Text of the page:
In the evening, top poets Michael Pedersen, Tom Pow, Nadine Aisha Jassat and JL Williams will do battle. Starting at 7pm, the 2018 Book Week Scotland Poetry Slam with be themed around ‘Rebel’. Returning champion, Katie Ailes, will open the night. Hosted by Edinburgh City of Literature’s Sian Bevan at the Scottish Storytelling Centre, this promises to be a pulsating night of competitive live poetry. Viewers can tune in via Facebook Live.



It’s all about Wikipedia on Wednesday 21st November. Delphine Dallison, Wikimedian in Residence at Scottish Library and Information Council (SLIC), will host a livestream workshop about using Wikipedia like a rebel. Delphine will set tasks and answer questions from the public via Facebook Live from 11:00am.


On Thursday 22nd November, schools across Scotland can tune into BBC Authors Live with Joseph Coelho from 11:00am. The poet and author will share his picture book If All The World Were and will talk about how to create poetry. Classes can register via Scottish Book Trust’s website and can submit questions for the author through Twitter (#BBCAuthorsLive).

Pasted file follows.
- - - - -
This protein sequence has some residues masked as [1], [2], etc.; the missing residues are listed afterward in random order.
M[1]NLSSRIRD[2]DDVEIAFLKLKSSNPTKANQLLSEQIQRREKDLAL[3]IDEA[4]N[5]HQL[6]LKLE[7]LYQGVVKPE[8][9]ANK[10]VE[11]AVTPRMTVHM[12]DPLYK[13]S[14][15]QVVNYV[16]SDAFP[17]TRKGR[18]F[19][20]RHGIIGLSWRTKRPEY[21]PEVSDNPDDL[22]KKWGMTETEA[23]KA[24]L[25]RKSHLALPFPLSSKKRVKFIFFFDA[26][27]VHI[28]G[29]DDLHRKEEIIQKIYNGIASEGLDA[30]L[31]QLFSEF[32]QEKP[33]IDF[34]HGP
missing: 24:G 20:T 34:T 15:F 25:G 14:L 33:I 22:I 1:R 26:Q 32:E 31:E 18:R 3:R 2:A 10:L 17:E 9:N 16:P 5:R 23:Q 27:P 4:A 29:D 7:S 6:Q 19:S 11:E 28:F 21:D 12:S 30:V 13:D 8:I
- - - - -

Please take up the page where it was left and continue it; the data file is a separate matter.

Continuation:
The winner of the Rebellious Reads of the 21st Century vote will also be announced via social media. With a record number of votes received this year, since the beginning of October, the public has been voting for their favourite non-fiction Rebellious Read of the 21st Century via Scottish Book Trust’s website. Titles in the running include Poverty Safari by Darren McGarvey, I am Malala by Malala Yousafzai and The Good Immigrant, edited by Nikesh Shukla. Members of the public can continue to cast their vote until midnight on Wednesday 21 November.

In the evening, First Minister Nicola Sturgeon and award-winning author Maggie O’Farrell will be in conversation at an exclusive event at Stirling Castle. The event itself sold out 48 hours after tickets went on sale, but the public can still drop into this exclusive event online. The First Minister and Maggie O’Farrell will discuss what being a feminist means to them, and how their reading lives have shaped their identities. The event will be held in partnership with Historic Environment Scotland (HES), and Scottish Book Trust will live-stream the event via Facebook.